Mashudu Netsianda, Senior Court Reporter
PROMINENT Bulawayo businessman Ismail Moosa Lunat has approached the High Court challenging the auctioning of his property over a debt of more than US$384 000 that he owes fellow businessman Mr Mohammed Zakariya Patel.
The property which is set to go under the hammer includes a Mazda Axela, Toyota Rav4, Honda Odyssey, laptops, leather couches, office furniture and accessories, television sets, refrigerators, nursery toys and clothes among other valuable items. The goods were supposed to be auctioned last week in Bulawayo by Auction House after they were attached by the Sheriff of the High Court following Lunat’s failure to pay back Mr Patel US$384 177.
Lunat was last year taken to the High Court by Mr Patel over the debt, which he failed to repay.
The auction was suspended due to Covid-19.
Lunat (57), who has a pending court case for allegedly fuelling the forex black market, money laundering and externalisation of more than US$2,2 million, filed an urgent chamber application at the Bulawayo High Court, citing Mr Patel and the Deputy Sheriff of the High Court as respondents. He wants an order interdicting the respondents from selling his property.
In his founding affidavit, Lunat who is being represented by Mr Nqobani Sithole of Ncube Attorneys, said in light of Statutory Instrument 33/2019 and the Finance Act No 2 of 2019, it was wrong for Mr Patel to demand the debt is United States dollars, arguing that all assets and liabilities denominated in United States dollars owing immediately before February 22, 2019 were automatically valued in RTG$ on a rate of 1:1.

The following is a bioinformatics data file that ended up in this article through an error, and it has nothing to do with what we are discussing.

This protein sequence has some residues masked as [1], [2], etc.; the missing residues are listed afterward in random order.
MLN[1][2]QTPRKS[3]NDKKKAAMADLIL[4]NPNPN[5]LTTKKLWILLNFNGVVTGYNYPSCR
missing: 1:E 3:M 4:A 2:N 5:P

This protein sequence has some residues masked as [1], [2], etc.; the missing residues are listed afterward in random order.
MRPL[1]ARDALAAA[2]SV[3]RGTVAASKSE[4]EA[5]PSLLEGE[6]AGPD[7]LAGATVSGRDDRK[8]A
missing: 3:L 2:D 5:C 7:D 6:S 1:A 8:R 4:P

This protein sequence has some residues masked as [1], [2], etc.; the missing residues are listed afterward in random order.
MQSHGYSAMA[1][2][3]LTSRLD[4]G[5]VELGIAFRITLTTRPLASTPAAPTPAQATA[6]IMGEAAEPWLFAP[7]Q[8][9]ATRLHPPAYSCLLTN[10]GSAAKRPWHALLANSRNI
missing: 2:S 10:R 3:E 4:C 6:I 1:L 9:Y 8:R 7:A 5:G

“As such, the first respondent (Mr Patel) misled the High Court in its claim and the honourable court acted on this misleading claim. The law could not have been clearer than this and I am advised by the counsel that the Supreme Court has pronounced itself on the issue, leaving no doubt as to the meaning of both SI 33/19 and the Finance Act No 2 of 2019 in respect of this matter,” he said.
“Through my attorneys of record and on the 17th of March 2020, I paid a sum of $384 177 in local currency to the respondent’s legal practitioner, who however, protested insisting on payment as per the judgment under HC196/19.”
Lunat said Mr Patel acknowledged payment of the debt but claimed that it was not enough resulting in him attaching his property.
“I have a prima facie right to protection and benefit of the law as a debtor in circumstances where legislation has been made that affects my indebtedness. The conduct of the first respondent through his lawyer is injurious to my right because despite payment of my debt in full, they seek to have my property sold contrary to the law. I therefore seek an order interdicting the second respondent (Deputy
Sheriff of the High Court) from disposing of my property pending the return date,” he said.
On April 3 last year, Mr Patel filed summons under case number HC762/19 through his lawyers Moyo and Nyoni Legal Practitioners, citing Lunat, as a defendant.
According to court papers, on January 11 last year, Lunat signed an acknowledgement of the debt and offered to pay back the money within three months.
Mr Patel then later filed an application for summary judgment under case number HC2489/19 through Samukange Hungwe Attorneys citing Lunat as a respondent.
Mr Patel said his claim against Lunat was premised on the acknowledgement of the debt by the respondent. — @mashnets